20 November 2007
Senior President hails the quiet evolution of Tribunals
Lord Justice Carnwath, the first Senior President of Tribunals, has set out his vision on the reform of the tribunals’ service, which is now underway.
Speaking at the first ever conference of the Administrative Justice & Tribunals Council, he said:
“The Tribunals Service currently hears nearly 600,000 cases a year. The Tribunals, Courts and Enforcement Act has given us, the judiciary, and the administration the tools to begin a quiet evolution of that system into integrated & flexible structures well able to meet the increasing needs in civil justice arenas.”
The Senior President went on to emphasise that while tribunals covered a broad spectrum of issues – examples ranging from mental health to asylum to employment – there were also some common features linking all of them;
“The hallmarks of the tribunal system are the expertise and experience of its members, combined with the flexibility to develop and vary its procedures to suit the particular needs of its users, from single individuals to sophisticated city institutions.”
The structure of tribunals will change fundamentally, following the implementation of the Tribunals, Courts and Enforcement Act 2007. That creates a two tier tribunal structure; the First Tier and an Upper tribunal. The Upper Tribunal will act as the uniform appeal route for jurisdictions within the First-tier. The First Tier will be divided into a number of broad subject ‘chambers’, led by Chamber Presidents.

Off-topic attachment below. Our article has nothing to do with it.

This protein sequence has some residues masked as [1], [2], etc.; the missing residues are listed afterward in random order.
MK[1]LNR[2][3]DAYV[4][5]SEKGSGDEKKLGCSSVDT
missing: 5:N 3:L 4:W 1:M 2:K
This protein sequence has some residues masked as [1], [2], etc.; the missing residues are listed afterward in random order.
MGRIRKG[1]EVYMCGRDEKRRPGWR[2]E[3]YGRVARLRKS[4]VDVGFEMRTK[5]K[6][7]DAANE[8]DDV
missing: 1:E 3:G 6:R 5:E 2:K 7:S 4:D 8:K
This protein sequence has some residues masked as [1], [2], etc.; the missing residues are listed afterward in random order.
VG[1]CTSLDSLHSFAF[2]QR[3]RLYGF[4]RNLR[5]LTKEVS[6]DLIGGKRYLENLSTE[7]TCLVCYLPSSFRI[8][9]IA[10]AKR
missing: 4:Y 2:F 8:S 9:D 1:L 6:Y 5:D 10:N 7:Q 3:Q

Lord Justice Carnwath said:
“I see no reason why the Upper Tribunal should not acquire a status and authority in tribunal matters equivalent to that of the Administrative Court in relation to public law generally.”
One marked aspect of the reform has been the close collaboration and consensus between judges and administrators. The passing of the Act has now provided the legislative machinery to start the next phase, of implementing the reforms.
The Senior President also explained what his own, entirely new, role would entail:
“The legislation provides a summary of 14 different responsibilities, including for example the power to assign judges to chambers, and the power to make practice directions.
“Two responsibilities are modelled directly on the Lord Chief Justice’s for the uniformed judiciary; the power to make written representations to Parliament on matters of importance relating to tribunals and generally to represent the views of tribunal members to Parliament and Ministers.
“The second is the duty to make arrangements for ‘training, welfare and guidance’ for tribunal judges and members, a duty to be exercised in co-operation with the three chief justices of the United Kingdom.”
Lord Justice Carnwath also noted that the Tribunals, Courts and Enforcement Act confirms unequivocally that tribunal judges and members are entitled to the same guarantee of judicial independence as their court colleagues under the Constitutional Reform Act.
Lord Justice Carnwath also noted that the Tribunals, Courts and Enforcement Act confirms unequivocally that tribunal judges and members 1 are entitled to the same guarantee of judicial independence as their court colleagues under the Constitutional Reform Act.
Notes for Editors
1. That is, the offices listed in the Constitutional Reform Act 2005 Schedule 14.